Digital twins and urban planning: how to use replicas to building the cities of tomorrow
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Author | Amaia Porteiro

Cities are complex labyrinths of activities, habitats, resources and interests, reflected in an urban planning that is becoming increasingly complex as time goes by. There is also more digital data available, which could help us improve decision making. But, how should we manage that enormous amount of information? And how should we bring together the virtual world and the physical world to design the efficient and sustainable cities we need?

The answer may lie in digital twins, a concept that has existed for some time now, but which has been given a new lease of life with the development of Artificial Intelligence, the Internet of Things (IoT) and advanced analytics, by enabling the large-scale application of the concept and which includes applying it to urban planning.

Numerous experts taking part in the Smart City Expo World Congress 2019 offered a practical look at some of the extremely interesting initiatives being implemented right now, in real cities.

What are digital twins and how can they be used in urban planning?

A digital twin is a virtual model of a process, product or service. It allows us to test it thoroughly and conduct a data analysis, monitoring the implemented systems in order to identify possible faults, discover new opportunities or expedite processes before they are implemented in the physical reality.

A digital twin of a city is a 3D replica of a specific city, connected to the internet of things. Cities such as Lucerne, in Switzerland, are already using the technology in their urban planning.

This synchronisation and replication of the virtual world and the real world, enables the analysis of the data collected in real time via sensors distributed across the city for preventive actions to be taken to tackle problems before they appear, and to expedite processes, discover new urban development opportunities and even plan the future by conducting improvement simulations.

The vast amount of information collected is then processed using algorithms that classify the data and perform predictive analytics.

How can virtual twins help us create smarter cities?

open-street-map-india-1-1280x764

Apart from testing urban development theories, responding to questions such as “what would happen if…” before implementing costly solutions in the real physical world, virtual models of cities can help us optimise the management of resources and infrastructures, reduce the carbon footprint, improve accessibility by detecting real obstacle-free routes, and help us to decongest traffic, provide air quality data or test the potential of solar power.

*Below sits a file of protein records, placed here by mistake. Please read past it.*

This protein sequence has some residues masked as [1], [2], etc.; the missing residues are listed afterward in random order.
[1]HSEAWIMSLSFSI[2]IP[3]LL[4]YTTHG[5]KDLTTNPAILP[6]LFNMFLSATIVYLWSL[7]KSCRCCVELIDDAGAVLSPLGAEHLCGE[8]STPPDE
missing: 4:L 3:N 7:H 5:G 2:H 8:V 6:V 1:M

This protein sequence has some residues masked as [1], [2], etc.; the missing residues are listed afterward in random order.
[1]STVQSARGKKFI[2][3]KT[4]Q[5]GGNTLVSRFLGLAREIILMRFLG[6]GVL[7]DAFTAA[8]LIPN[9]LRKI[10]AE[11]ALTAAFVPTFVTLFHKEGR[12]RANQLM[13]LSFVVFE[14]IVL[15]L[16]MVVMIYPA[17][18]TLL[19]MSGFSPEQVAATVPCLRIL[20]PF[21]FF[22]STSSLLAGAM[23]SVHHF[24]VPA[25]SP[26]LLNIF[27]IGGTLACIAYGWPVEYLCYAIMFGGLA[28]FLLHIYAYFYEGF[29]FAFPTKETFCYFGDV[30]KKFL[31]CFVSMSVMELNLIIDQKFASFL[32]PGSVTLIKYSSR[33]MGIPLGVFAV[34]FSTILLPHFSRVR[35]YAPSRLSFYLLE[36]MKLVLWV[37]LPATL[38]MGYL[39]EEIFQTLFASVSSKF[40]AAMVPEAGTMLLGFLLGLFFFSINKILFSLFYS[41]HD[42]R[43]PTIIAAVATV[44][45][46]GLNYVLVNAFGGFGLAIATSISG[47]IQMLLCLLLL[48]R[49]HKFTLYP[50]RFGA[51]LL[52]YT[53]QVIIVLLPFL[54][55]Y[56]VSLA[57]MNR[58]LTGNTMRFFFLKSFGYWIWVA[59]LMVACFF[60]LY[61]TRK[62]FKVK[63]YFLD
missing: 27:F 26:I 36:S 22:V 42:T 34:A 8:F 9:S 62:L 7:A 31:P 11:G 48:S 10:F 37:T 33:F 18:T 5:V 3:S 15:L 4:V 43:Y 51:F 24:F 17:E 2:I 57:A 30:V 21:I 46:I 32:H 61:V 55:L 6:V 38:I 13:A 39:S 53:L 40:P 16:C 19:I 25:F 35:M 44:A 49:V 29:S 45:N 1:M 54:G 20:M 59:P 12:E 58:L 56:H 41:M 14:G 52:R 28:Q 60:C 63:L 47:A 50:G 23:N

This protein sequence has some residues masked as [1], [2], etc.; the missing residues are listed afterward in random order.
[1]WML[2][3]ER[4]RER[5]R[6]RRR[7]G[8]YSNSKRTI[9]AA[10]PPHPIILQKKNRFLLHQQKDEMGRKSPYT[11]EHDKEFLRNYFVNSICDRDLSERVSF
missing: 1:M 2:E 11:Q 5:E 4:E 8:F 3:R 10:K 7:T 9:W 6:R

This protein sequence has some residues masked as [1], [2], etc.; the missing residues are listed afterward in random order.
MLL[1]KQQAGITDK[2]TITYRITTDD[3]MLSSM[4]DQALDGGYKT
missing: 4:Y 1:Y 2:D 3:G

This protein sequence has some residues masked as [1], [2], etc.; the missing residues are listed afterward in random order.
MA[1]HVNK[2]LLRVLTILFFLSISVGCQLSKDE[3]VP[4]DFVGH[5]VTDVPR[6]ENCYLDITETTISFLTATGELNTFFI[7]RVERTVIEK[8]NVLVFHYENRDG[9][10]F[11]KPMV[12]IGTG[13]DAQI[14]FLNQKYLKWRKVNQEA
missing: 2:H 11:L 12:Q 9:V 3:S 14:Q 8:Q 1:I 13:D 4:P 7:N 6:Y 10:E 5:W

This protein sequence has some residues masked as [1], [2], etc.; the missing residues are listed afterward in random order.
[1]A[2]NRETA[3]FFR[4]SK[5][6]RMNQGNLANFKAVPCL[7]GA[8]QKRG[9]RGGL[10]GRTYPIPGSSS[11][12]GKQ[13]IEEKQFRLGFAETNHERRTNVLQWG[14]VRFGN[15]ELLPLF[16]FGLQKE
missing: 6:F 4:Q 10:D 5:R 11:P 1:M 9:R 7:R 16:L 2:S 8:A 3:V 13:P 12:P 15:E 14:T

Another important application of urban digital twins is security. By tracking the movement of people, suspicious objects abandoned in public spaces can be identified or 3D geo-fences can be created in specially protected areas.

An example of the practical application of digital models: predictive parking solutions such as AIPARK, which use a combination of aerial images and traffic flow data to find a parking space in real time.

Digital twins can also tackle the most common obstacles encountered in the development of urban infrastructure projects. For example, the diversity of the stakeholders involved: government, citizens, academic circles, engineers, companies, groups with special needs… and the need to create a flow of information between all of these.

Virtual twins, a citizen empowerment tool

block-by-block-minecraft-1

The technologies behind virtual models of cities not only improve processes, but they also enable citizens to actively take part in urban redesigning processes. As Sarveen Chaudhary, Urban Development Minister in the state of Himachal Pradesh (India), indicated during her intervention in the Smart City Expo World Congress 2019, they can be an excellent inclusion tool for the most disadvantaged groups. This is particularly crucial, given that 32% of the world’s urban population lives in informal settlements.

A way of incorporating this citizen knowledge into the creation of virtual twins is by collecting data via open maps using tools such as Open Street Map. This enables housing deficits to be identified and habitation solutions to be found for lower income families; the necessary infrastructures can be planned and public transport can be redesigned freely. The ultimate aim is for citizens to be co-authors or coproducers in the design of urban services.

In this regard, simplified solutions have already been successfully tested to integrate citizens’ responses. Pontus Westerberg, member of the UN-Habitat Global Space Programme, outlined the use of videogames during his intervention in the Smart City Expo World Congress 2019. The programme involved using the popular computer game Minecraft for inhabitants in cities to visually submit their proposals to the authorities to redesign their local public spaces using the game interface. Later, using mixed reality tools, the application of their designs superimposed on the real physical environments can be seen.

For the complete co-authorship of urban services, citizens will need to be provided with platforms that integrate their participation. Minecraft and Open Street Map are just two possibilities that are being explored and which already show signs of their potential, despite the reduced size of their respective experiments.

Images | Block by Block (1, 2), Open Street Map

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